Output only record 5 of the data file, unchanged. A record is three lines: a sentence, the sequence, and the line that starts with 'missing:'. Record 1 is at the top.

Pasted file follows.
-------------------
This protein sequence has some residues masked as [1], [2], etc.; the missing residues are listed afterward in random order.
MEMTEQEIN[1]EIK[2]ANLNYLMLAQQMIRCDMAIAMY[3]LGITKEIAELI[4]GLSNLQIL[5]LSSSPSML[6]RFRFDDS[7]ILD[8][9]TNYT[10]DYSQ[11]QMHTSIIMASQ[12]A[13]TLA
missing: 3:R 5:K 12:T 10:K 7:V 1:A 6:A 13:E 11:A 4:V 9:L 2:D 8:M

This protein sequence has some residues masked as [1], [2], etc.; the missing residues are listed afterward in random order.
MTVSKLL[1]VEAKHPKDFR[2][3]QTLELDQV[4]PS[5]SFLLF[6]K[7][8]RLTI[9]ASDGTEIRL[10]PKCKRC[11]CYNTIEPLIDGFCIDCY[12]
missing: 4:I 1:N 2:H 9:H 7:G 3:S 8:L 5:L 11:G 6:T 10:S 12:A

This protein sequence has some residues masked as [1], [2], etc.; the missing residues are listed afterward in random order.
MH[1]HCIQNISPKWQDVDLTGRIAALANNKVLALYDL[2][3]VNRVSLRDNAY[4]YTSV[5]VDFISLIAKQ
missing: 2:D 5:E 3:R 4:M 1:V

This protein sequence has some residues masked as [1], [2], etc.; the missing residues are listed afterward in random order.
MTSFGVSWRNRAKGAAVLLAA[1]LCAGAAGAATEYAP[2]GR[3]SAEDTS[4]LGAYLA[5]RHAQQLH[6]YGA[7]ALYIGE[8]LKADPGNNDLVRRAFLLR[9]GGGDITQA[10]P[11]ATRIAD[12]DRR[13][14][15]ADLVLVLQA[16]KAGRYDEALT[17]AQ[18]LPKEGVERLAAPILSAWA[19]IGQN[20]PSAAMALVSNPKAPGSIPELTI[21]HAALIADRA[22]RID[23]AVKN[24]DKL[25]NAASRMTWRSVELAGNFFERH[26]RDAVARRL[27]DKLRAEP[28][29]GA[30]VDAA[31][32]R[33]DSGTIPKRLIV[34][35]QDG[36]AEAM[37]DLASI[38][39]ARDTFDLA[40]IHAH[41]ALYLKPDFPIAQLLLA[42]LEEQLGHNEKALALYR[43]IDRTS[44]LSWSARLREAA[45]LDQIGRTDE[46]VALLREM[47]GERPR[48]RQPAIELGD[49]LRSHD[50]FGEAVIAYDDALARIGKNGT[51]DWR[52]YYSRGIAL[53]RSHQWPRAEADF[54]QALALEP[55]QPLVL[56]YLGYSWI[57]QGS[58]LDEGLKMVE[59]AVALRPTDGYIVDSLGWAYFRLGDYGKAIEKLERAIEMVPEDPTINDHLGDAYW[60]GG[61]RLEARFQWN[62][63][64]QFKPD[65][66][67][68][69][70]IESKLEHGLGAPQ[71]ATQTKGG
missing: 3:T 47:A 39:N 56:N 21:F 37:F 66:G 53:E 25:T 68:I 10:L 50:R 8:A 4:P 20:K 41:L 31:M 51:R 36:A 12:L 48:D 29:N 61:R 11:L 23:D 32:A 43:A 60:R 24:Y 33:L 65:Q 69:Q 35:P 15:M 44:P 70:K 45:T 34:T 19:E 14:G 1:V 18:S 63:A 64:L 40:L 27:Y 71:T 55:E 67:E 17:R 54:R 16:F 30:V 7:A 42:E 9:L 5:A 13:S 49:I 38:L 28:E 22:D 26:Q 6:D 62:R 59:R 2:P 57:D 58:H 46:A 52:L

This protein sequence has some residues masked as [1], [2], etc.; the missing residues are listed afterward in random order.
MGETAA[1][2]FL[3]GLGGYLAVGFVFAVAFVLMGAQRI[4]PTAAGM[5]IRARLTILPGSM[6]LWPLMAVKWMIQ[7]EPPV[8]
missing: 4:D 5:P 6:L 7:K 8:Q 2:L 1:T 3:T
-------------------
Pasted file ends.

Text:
This protein sequence has some residues masked as [1], [2], etc.; the missing residues are listed afterward in random order.
MGETAA[1][2]FL[3]GLGGYLAVGFVFAVAFVLMGAQRI[4]PTAAGM[5]IRARLTILPGSM[6]LWPLMAVKWMIQ[7]EPPV[8]
missing: 4:D 5:P 6:L 7:K 8:Q 2:L 1:T 3:T